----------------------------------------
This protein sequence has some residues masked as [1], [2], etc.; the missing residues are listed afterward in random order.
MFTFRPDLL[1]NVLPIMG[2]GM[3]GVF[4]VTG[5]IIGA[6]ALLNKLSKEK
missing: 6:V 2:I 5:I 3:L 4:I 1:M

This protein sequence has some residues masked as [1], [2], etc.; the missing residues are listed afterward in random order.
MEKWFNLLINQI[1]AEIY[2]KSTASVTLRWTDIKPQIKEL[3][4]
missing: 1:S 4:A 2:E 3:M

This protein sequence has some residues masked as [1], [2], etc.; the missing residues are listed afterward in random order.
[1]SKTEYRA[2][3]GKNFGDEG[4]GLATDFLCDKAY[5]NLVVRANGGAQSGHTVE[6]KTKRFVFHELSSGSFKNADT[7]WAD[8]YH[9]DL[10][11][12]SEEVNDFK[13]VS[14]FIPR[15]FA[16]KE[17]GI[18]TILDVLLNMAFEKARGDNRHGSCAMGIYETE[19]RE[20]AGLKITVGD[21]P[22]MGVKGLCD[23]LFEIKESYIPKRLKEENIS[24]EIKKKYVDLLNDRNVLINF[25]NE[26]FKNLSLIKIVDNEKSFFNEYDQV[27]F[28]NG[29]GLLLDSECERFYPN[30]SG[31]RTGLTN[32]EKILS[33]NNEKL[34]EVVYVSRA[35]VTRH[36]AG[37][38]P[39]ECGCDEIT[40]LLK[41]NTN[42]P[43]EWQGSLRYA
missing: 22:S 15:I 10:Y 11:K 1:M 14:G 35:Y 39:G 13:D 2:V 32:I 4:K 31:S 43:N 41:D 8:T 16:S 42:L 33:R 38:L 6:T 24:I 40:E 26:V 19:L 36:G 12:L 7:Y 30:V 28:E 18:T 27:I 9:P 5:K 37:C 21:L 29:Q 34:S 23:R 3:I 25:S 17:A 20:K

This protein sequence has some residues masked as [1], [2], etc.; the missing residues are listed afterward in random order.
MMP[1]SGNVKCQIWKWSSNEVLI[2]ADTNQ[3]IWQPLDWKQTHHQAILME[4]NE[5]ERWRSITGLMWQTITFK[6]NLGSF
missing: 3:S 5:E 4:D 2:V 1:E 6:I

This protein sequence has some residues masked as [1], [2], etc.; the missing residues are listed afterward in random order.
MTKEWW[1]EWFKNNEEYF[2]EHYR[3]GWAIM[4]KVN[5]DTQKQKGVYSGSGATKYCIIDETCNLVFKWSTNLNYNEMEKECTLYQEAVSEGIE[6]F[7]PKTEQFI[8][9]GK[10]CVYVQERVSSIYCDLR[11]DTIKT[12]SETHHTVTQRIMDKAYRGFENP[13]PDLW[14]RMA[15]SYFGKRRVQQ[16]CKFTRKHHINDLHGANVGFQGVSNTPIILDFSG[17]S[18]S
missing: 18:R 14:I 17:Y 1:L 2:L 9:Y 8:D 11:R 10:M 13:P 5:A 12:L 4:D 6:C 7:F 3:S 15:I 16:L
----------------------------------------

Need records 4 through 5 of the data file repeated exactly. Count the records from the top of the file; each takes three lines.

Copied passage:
This protein sequence has some residues masked as [1], [2], etc.; the missing residues are listed afterward in random order.
MMP[1]SGNVKCQIWKWSSNEVLI[2]ADTNQ[3]IWQPLDWKQTHHQAILME[4]NE[5]ERWRSITGLMWQTITFK[6]NLGSF
missing: 3:S 5:E 4:D 2:V 1:E 6:I

This protein sequence has some residues masked as [1], [2], etc.; the missing residues are listed afterward in random order.
MTKEWW[1]EWFKNNEEYF[2]EHYR[3]GWAIM[4]KVN[5]DTQKQKGVYSGSGATKYCIIDETCNLVFKWSTNLNYNEMEKECTLYQEAVSEGIE[6]F[7]PKTEQFI[8][9]GK[10]CVYVQERVSSIYCDLR[11]DTIKT[12]SETHHTVTQRIMDKAYRGFENP[13]PDLW[14]RMA[15]SYFGKRRVQQ[16]CKFTRKHHINDLHGANVGFQGVSNTPIILDFSG[17]S[18]S
missing: 18:R 14:I 17:Y 1:L 2:L 9:Y 8:D 11:R 10:M 13:P 5:A 12:L 4:D 6:C 7:F 3:S 15:I 16:L